A number of Indian small and medium enterprises (SMEs) are among businesses from 70 countries across the world that have been brought together by a Silicon Valley entrepreneur in an initiative aimed at making globalisation work for every economy.
Globality, a start-up founded in California as the world's first B2B marketplace that matches large multinational corporations (MNCs) with small and mid-sized service providers, believes India and other emerging markets hold great promise in ensuring that SME service firms are not left out of the benefits of globalisation.
"The aim of Globality is to drive the benefits of globalisation deeper into the world's economies, thereby helping companies meet the goal of creating more inclusive economies," said Joel Hyatt, the CEO of Globality, who was in London this week to launch the company's European headquarters in the British capital.
"We are operating in India. The country has tremendous potential to open up opportunities around the world for companies to source in India and for Indian companies to sell abroad. And, what Globality is doing has relevance in every country's economy," he said.
His company's model is based on an internet-based platform to create a global marketplace for business to business consulting, from legal to management and advertising, accessible to SMEs as part of the Globality Service Provider Network.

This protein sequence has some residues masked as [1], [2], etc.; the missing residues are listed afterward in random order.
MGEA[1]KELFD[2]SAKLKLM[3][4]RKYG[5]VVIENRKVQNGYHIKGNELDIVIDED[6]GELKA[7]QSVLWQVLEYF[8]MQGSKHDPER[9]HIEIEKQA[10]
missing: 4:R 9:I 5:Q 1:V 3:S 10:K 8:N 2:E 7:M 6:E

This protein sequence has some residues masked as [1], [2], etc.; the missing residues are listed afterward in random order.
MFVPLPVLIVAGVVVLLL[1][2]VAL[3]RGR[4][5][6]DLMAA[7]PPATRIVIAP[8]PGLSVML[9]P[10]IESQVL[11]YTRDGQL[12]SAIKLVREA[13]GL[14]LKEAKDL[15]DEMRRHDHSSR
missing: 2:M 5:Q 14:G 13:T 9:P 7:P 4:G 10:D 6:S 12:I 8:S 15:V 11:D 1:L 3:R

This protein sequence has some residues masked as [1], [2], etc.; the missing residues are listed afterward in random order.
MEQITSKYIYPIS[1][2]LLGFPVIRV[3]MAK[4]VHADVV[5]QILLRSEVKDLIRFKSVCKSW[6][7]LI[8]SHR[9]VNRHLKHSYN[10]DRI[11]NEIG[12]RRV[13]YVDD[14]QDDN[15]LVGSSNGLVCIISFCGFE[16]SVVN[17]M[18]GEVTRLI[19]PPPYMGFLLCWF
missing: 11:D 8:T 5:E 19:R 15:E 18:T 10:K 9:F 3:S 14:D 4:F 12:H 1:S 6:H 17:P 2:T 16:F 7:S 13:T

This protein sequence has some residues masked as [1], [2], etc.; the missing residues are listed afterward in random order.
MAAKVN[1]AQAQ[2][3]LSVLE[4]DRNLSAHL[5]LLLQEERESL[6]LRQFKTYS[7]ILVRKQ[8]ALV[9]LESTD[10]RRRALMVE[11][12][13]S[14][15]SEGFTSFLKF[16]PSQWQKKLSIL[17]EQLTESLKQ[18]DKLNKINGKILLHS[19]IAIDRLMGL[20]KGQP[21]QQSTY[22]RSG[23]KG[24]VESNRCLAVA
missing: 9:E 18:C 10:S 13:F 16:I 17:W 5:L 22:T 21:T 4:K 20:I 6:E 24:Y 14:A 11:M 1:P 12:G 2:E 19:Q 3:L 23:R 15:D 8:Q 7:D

Many of these smaller players would remain undiscovered by big MNCs if they only rely on the current model of nearly 90 per cent of businesses going to just 1 per cent of firms.
Hyatt, who has been backed by a range of investors including former US vice-president Al Gore, also completed a new funding round of 35 million dollars this week, which brings the amount raised by Globality to USD 72 million since it was founded in 2015.
While he agreed that Brexit was a cause for concern due to the uncertainty it creates for businesses, the serial entrepreneur said he was confident it would not affect his company's ability to operate.
"Brexit is a problem but at the same time we do not see it getting in the way of serving our clients. London will remain a great place to operate in the world," he said.
Britain is set to leave the economic bloc in March 2019, but is still in the midst of tough exit negotiations with the European Union (EU).
The businesses are concerned that Britain's exit from the EU could involve an abrupt change in the trade relationship with the continent or even lead to a potential no-deal scenario involving heavy tariffs on exports and imports.
"Despite the ongoing Brexit negotiations, global business still sees London as the most important city for transatlantic trade, for trade within Europe and an unrivalled hub for elite talent," said Yuval Atsmon, the company's new global head for its consulting vertical.
"Forty per cent of the world's most valuable businesses have their European headquarters in London and it is home for many exceptional SMEs in professional services."
(This article has not been edited by Zeebiz editorial team and is auto-generated from an agency feed.)